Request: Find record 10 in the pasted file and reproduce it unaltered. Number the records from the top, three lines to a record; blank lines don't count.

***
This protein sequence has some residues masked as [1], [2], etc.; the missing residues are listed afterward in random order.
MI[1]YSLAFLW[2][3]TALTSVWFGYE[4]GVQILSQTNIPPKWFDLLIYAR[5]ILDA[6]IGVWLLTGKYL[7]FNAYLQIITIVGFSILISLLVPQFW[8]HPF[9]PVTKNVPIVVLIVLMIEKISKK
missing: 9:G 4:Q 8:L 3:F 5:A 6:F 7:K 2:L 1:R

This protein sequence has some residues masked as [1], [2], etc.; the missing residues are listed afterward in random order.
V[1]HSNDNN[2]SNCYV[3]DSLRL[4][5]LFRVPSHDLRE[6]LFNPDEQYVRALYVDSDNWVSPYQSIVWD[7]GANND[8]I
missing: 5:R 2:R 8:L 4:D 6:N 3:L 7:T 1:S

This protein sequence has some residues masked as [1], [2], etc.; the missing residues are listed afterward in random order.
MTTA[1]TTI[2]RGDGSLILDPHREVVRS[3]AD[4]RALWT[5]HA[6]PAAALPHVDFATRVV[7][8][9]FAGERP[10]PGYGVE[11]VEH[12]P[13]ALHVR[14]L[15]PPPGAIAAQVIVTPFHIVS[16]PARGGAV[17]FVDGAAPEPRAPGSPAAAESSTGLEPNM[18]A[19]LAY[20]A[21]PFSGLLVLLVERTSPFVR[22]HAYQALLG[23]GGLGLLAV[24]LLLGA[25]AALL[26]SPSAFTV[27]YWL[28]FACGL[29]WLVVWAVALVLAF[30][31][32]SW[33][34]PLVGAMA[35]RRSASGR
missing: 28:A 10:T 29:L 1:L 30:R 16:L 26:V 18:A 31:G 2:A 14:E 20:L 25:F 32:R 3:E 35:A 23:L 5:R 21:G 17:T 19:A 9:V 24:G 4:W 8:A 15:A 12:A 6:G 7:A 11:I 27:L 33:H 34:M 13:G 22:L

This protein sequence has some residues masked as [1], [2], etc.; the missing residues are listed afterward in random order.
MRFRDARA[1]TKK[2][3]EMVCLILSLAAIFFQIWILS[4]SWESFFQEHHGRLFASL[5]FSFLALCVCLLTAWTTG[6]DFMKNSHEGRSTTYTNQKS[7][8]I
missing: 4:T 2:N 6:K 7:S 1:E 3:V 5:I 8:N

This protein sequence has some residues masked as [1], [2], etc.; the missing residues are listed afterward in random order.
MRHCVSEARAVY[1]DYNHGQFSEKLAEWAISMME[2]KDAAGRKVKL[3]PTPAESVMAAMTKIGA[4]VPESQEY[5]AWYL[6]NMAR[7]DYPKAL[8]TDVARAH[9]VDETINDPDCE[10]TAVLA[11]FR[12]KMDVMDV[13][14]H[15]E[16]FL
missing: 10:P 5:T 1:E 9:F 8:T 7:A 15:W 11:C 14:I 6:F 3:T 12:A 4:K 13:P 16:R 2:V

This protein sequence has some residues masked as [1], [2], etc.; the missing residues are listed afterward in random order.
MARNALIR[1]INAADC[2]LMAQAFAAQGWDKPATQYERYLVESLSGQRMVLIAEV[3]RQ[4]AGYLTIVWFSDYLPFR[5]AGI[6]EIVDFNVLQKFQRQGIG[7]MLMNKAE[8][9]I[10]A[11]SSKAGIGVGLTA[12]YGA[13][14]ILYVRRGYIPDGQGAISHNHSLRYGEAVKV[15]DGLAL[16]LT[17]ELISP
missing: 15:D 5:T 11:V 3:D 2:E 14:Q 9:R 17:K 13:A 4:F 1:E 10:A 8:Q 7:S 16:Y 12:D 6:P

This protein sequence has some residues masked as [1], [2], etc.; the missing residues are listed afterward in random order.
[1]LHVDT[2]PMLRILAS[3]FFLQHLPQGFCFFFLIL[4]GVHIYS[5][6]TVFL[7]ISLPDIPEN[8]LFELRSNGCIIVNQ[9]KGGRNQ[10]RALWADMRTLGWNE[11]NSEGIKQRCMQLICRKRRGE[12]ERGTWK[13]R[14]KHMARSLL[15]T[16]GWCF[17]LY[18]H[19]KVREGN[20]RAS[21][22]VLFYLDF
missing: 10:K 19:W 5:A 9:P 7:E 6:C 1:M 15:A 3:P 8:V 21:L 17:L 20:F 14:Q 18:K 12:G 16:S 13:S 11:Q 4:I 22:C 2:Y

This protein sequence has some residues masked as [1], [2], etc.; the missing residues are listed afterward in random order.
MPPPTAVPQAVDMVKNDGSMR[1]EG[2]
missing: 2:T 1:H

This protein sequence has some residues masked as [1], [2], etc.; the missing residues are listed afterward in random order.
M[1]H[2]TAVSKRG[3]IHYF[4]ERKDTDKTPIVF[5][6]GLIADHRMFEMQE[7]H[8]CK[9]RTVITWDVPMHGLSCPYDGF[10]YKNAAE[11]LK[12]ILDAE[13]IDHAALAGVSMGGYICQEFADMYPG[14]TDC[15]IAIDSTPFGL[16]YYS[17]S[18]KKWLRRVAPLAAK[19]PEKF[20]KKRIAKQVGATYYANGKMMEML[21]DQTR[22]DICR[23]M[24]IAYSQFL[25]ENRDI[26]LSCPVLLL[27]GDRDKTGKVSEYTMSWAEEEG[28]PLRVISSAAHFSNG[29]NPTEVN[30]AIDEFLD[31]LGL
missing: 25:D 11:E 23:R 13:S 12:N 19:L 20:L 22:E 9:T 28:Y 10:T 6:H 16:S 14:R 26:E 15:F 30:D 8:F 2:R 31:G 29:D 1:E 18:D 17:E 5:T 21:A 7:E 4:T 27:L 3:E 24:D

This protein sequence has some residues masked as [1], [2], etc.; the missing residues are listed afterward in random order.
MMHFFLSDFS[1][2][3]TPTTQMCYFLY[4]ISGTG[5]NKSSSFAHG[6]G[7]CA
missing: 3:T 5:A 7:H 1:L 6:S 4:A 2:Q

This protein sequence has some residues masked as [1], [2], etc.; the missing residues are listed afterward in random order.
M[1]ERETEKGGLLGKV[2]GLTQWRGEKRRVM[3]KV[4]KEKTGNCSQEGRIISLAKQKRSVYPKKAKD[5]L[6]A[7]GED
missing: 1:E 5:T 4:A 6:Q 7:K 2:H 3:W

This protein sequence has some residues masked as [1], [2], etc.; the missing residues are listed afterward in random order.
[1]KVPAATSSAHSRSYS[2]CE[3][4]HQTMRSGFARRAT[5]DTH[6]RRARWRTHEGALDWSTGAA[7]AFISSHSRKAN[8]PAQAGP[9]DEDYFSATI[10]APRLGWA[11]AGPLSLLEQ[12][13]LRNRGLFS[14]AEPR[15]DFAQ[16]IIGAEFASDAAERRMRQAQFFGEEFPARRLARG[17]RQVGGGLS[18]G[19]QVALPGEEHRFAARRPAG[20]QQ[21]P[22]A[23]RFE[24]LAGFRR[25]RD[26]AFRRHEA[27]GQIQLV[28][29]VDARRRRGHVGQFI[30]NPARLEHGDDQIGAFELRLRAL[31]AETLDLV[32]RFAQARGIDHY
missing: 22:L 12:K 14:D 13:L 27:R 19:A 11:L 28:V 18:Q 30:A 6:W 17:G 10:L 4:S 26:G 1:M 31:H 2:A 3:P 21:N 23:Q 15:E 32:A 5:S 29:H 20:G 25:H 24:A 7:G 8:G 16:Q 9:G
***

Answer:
This protein sequence has some residues masked as [1], [2], etc.; the missing residues are listed afterward in random order.
MMHFFLSDFS[1][2][3]TPTTQMCYFLY[4]ISGTG[5]NKSSSFAHG[6]G[7]CA
missing: 3:T 5:A 7:H 1:L 6:S 4:A 2:Q